Monday, 26 April 2010

Will you still need me, will you still feed me? The amount of emotional or instrumental support that you receive from your social network, and the amount that you give, can be calculated and represented on a reciprocity scale. So you might give a lot of practical help to others and not need much yourself at the moment, scoring positively for instrumental reciprocity. You could have been going through a hard time and be needing more emotional support than you've been able to offer others, scoring negatively for emotional reciprocity. Back in 1992, as I've been reading, some Dutch researchers plotted these scales for a large sample of older people. As we'd expect, instrumental support given decreases sharply with age. The researchers found that instrumental reciprocity began to decrease at the age of 64, echoing that rather crummy Beatles song. More interestingly, they identified a turning point, where a relative surplus of instrumental support given changes into a relative deficit, at approximately the age of 66. Of course, you can expect your social network to decrease in size as you get older, and your reciprocity scale will also be affected by living in a care home where most of your instrumental needs are going to be catered for. The research seems to suggest that a sizeable minority of older people do deliberately seek to increase the amount of emotional support they give as their ability to provide instrumental support declines. Unfortunately, as a society we're not very good at providing contexts for emotional support, so that too many older people experience a sense of dependence rather than interdependence, submerged below the hoizontal line in the graph. I'm hoping there has been some follow up to this research: I've not found it yet, but would be keen to learn of it. van Tilburg et al. Flow of support. In: Living arrangements and social networks of older adults, VU University Press, 1995.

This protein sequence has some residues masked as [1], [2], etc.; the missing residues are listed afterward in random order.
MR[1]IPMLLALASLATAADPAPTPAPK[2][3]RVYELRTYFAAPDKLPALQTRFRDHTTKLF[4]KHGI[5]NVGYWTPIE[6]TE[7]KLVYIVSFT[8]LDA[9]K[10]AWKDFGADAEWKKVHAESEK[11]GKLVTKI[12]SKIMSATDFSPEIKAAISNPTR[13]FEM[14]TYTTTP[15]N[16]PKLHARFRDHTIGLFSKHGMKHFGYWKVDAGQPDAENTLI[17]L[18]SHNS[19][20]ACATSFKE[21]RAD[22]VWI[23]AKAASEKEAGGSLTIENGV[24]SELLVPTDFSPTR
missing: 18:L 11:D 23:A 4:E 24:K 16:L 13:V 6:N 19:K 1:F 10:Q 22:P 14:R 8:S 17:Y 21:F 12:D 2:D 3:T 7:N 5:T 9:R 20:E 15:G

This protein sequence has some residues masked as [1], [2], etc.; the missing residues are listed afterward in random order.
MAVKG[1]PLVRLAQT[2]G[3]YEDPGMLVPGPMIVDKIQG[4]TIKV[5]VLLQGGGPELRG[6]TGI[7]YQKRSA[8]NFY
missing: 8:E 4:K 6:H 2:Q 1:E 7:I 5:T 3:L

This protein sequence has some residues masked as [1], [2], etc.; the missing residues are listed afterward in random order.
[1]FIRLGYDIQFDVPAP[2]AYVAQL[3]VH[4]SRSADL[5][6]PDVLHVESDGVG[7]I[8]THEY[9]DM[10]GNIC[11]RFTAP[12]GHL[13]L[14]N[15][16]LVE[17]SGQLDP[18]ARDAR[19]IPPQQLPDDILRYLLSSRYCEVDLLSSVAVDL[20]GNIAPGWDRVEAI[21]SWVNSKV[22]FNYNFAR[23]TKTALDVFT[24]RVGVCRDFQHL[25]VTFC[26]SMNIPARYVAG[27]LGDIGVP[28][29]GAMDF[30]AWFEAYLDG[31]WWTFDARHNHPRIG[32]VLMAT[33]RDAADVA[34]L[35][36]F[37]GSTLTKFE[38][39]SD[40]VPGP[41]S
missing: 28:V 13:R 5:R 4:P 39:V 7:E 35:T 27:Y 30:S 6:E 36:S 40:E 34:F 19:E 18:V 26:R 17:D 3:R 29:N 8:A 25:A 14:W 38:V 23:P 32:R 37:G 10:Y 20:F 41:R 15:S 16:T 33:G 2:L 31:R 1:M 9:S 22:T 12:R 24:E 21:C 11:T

What makes a neighbourhood network? How do local connections between residents get fused into an effective communicative network that comes in time to underpin everything else that happens? I got into an interesting discussion yesterday at Balsall Heath in Birmingham, where I was lucky enough to be picking up wisdom from people like Paul Slatter and Hannah Worth from Chamberlain Forum, Ben Lee from NANM, Elke Loeffler from Governance International, plus Dick Atkinson and the folk from the famous Balsall Heath Forum. I'd heard and read plenty about Dick and about what had been achieved at Balsall Heath, and this was my first visit. It's a hugely reasuring place, unpretensiously displaying the commonsense of ordinary people getting stuff done locally. But I wanted to know, how come? There are active street 'stewards' (with or without the title) in 15 sets of 3-4 streets. I liked Dick's remark that 'With a bit of support and encouragement people do more than they think they can.' This gives the forum a firm foundation of local people who are continually ferreting away at issues. OK let's be clear: we're talking about unpaid, unelected active local citizens, who 'have emerged out of street life' (Dick's words) in numbers that are sufficient to cover an area with a population of 14,000, loosely linked through neighbourhood management and an elected forum. According to the website There are 22 residents groups, and 70 Street Stewards. So the whole neighbourhood is covered. Everyone knows someone and the sense of mutual self-help is fostered. So I'm slightly enviously think about why this hasn't quite happened in Shipley, where I've tried to help out every so often over the years. Having a resident-employed resident, Abdullah, who supports the street stewards and takes some of the pressure off them, must make a difference. He tells us about the advantages of living in the neighbourhood where you work - you get a better response, people don't think you have a hidden agenda: 'they don't see me as a threat'. And this can be very proactive work. We heard a story of two residents doorknocking because of an eyesore front garden, to discover a man on his own who badly needed, and was given, support. But none of this, nor the recorded history of Balsall Heath Forum, quite explains how local networks grow and strengthen in some places and not in others. Informality is obviously crucial. But how come the initial connections, presumably between a few willing, motivated, slightly uncertain folk, have ramified and come to underpin a significant amount of what can be done now without the clumsy machinery of the city's formal services? We didn't come up with an explanation, but I certainly came away with a clearer sense of the fundamental significance of an informal communication network in driving social change at neighbourhood level. For sure, if I'd been shown a unique ingredient I wouldn't have trusted it anyway.

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